There are many funeral homes in France to choose from, some are owned privately by families and some by large corporations. Since January 1998 any funeral home that has been certified by the prefecture must have their credentials and certification displayed for public viewing at town hall’s, mortuaries, funeral homes, crematoriums, and cemetery conservation rooms.

Funeral homes in France have to abide by a code of practice which is the same as in the UK.

Below are some useful tips to help you when choosing a funeral home:
  • Obtain an itemised cost of their services and the procedures required. An estimate should be given free of charge. Consider the cost of coffins, the hearse, pallbearers and bear in mind that you may incur additional expenses for example for newspaper notices, flowers, a religious service, preservation care, the urn and monument. If you want the deceased to be repatriated to the UK or another country it is important to obtain a full breakdown of costs and how they are calculated.
  • It is important that all expenses are itemised so you do not take on more than you can afford.
  • Ensure you understand exactly what you have requested for the funeral, if in doubt ask, or ask someone who is fluent in French to help you. Ask for any terminology you are not familiar with to be explained to you. It is important not to leave anything to chance when mistakes could be extremely distressing.
  • Once you accept the estimate you are then contracting the funeral home and you will sign documents stating you agree to pay the bill.

Other useful information:
Normally an employee of the funeral home will guide the family with regards to organisation and protocol. In France, the funeral home will usually register the death for you. This is different to the UK where you register the death and take the paperwork to the funeral home.

Embalming is not mandatory and cannot be imposed on the family, however if repatriation is desired then embalming is obligatory.The deceased can be laid out in their home if you wish.

Viewing of the deceased is not obligatory, it is a personal choice. Cosmetic care is normally taken when a person will be viewed.

Some funeral homes have ‘an open door’ policy to viewing of the deceased. The deceased will be laid out in a private viewing room and the family will be given a swipe card to enter the viewing room as often as they wish within office hours.

A funeral should help family and friends express and share their sadness. It may be the last opportunity to be together to focus their thoughts on the person who has died. The ceremony deserves to be remembered as an occasion that uniquely and affectionately honoured that person's life. It should capture his or her personality.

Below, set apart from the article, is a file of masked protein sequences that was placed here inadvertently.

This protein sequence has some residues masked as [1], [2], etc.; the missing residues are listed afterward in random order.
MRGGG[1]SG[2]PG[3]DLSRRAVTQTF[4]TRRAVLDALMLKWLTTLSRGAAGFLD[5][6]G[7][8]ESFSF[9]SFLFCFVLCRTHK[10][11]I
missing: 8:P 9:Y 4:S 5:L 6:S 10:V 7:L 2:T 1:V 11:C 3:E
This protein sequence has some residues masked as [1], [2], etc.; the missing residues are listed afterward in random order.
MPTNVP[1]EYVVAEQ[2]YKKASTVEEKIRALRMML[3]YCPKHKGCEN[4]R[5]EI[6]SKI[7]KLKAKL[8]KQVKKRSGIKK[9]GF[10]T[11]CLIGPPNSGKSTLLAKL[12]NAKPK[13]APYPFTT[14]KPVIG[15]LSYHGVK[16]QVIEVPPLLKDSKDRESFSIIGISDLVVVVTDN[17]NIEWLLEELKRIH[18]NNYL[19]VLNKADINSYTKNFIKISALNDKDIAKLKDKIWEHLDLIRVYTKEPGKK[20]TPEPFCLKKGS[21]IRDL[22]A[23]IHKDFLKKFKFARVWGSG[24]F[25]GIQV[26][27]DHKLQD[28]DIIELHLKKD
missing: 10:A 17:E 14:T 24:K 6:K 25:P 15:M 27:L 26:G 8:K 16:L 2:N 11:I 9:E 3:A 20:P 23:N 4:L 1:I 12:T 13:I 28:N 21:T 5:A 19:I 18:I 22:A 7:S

Religious funerals – Catholic and Anglican
The religious funeral service can be very short and quiet with only a few members of the family present or an occasion with music, hymns and a packed church.
The service time is normally 1 hour minimum. This is arrival at the crematorium to committal and departure. It is important to remember the committal time e.g. if the funeral is booked for 10am this will be the committal time the service will be from 9.15/9.30am and not the start of the service.
You can have a service just the same as you would in UK – music, eulogy, prayers etc.
Coffin will be taken in by the funeral director and his attendants before you enter the chapel, not carried in like the UK.
Coffin will be placed on the catafalque.
In a crematorium, at the committal the coffin is moved slowly out of sight downwards.
The service time is normally 1 hour followed by either burial or cremation. Permission must be sought from the Mairie in the village/town the church will be. The same applies for UK – hymns, eulogy, prayers etc. The committal is a particularly solemn moment of the funeral service. It takes place either at the graveside or, in the case of a cremation, in the crematorium chapel or in church before the hearse leaves for the crematorium. In the cemetery or churchyard, the family will gather round the open grave into which the coffin is lowered

An estimate of costs should always be obtained from the Funeral Director before any final decision is made as to how the family wishes to manage the death.

The most economical would be cremation in France and the ashes scattered in the Garden of Remembrance.

Average costs:
Cremation of an adult, approximately = 3000€ (minimum)

Burials in France
The Funeral home should be contacted regarding costs, as grave purchase and re-opening determined by cost. Advice should always be sought first.

If you do not have a policy to cover the deceased’s funeral expenses it will mean paying the costs with your resources.

The deceased’s assets may cover funeral expenses. With authorization from the family and with the agreement of the bank, an amount to a maximum of 3000€ may be withdrawn by the funeral home from the account of the deceased person. This amount will be deducted from the estate assets upon presentation of the invoice.

A request of empowerment, countersigned by all the senior heirs can be made

There exists a funeral allowance. It is accessible if the deceased has paid enough social security contributions within a qualifying period. It is not subject to Inheritance Tax. Claims should be made to the Social Security to which the deceased was affiliated within 1 month of the death and the following documents are required:

• A copy of the Acte de Décés (death certificate)
• Evidence of the claimant’s relationship to the deceased
• Any pay slips/company details.

Angela Clohessy Dip. FD  MBIFD



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